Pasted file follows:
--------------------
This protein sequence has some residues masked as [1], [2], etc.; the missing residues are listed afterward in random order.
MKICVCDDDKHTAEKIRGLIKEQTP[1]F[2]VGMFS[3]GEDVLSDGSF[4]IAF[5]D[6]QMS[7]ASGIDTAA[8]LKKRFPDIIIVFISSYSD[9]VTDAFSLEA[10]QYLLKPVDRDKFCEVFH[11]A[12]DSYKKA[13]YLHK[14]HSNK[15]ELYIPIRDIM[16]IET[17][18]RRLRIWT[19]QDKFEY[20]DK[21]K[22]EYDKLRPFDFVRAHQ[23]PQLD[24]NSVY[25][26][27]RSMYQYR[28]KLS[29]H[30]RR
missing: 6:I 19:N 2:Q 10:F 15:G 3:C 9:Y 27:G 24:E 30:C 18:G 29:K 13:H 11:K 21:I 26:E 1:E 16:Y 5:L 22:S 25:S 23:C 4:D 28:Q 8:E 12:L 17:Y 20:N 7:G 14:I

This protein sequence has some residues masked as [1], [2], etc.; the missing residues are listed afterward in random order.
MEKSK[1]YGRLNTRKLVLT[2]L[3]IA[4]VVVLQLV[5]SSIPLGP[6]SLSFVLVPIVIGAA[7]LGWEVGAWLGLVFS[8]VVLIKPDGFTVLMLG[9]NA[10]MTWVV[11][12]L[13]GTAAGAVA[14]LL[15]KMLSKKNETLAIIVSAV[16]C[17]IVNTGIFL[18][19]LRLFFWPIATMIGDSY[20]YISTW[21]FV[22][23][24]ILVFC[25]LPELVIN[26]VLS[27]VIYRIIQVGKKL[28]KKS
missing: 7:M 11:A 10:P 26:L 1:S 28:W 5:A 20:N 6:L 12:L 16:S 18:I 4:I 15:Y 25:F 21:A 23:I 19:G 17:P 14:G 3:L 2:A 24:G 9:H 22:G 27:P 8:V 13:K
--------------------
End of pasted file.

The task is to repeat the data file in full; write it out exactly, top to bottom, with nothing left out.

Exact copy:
This protein sequence has some residues masked as [1], [2], etc.; the missing residues are listed afterward in random order.
MKICVCDDDKHTAEKIRGLIKEQTP[1]F[2]VGMFS[3]GEDVLSDGSF[4]IAF[5]D[6]QMS[7]ASGIDTAA[8]LKKRFPDIIIVFISSYSD[9]VTDAFSLEA[10]QYLLKPVDRDKFCEVFH[11]A[12]DSYKKA[13]YLHK[14]HSNK[15]ELYIPIRDIM[16]IET[17][18]RRLRIWT[19]QDKFEY[20]DK[21]K[22]EYDKLRPFDFVRAHQ[23]PQLD[24]NSVY[25][26][27]RSMYQYR[28]KLS[29]H[30]RR
missing: 6:I 19:N 2:Q 10:F 15:G 3:C 9:Y 27:G 24:E 30:C 18:G 29:K 13:H 11:K 21:I 26:E 1:E 16:Y 5:L 22:S 25:S 23:C 4:D 28:Q 8:E 12:L 17:Y 20:N 7:G 14:I

This protein sequence has some residues masked as [1], [2], etc.; the missing residues are listed afterward in random order.
MEKSK[1]YGRLNTRKLVLT[2]L[3]IA[4]VVVLQLV[5]SSIPLGP[6]SLSFVLVPIVIGAA[7]LGWEVGAWLGLVFS[8]VVLIKPDGFTVLMLG[9]NA[10]MTWVV[11][12]L[13]GTAAGAVA[14]LL[15]KMLSKKNETLAIIVSAV[16]C[17]IVNTGIFL[18][19]LRLFFWPIATMIGDSY[20]YISTW[21]FV[22][23][24]ILVFC[25]LPELVIN[26]VLS[27]VIYRIIQVGKKL[28]KKS
missing: 7:M 11:A 10:P 26:L 1:S 28:W 5:A 20:N 6:L 12:L 16:S 18:I 4:I 15:Y 25:F 21:A 23:I 19:G 17:P 14:G 3:L 2:A 24:G 9:H 22:G 27:P 8:V 13:K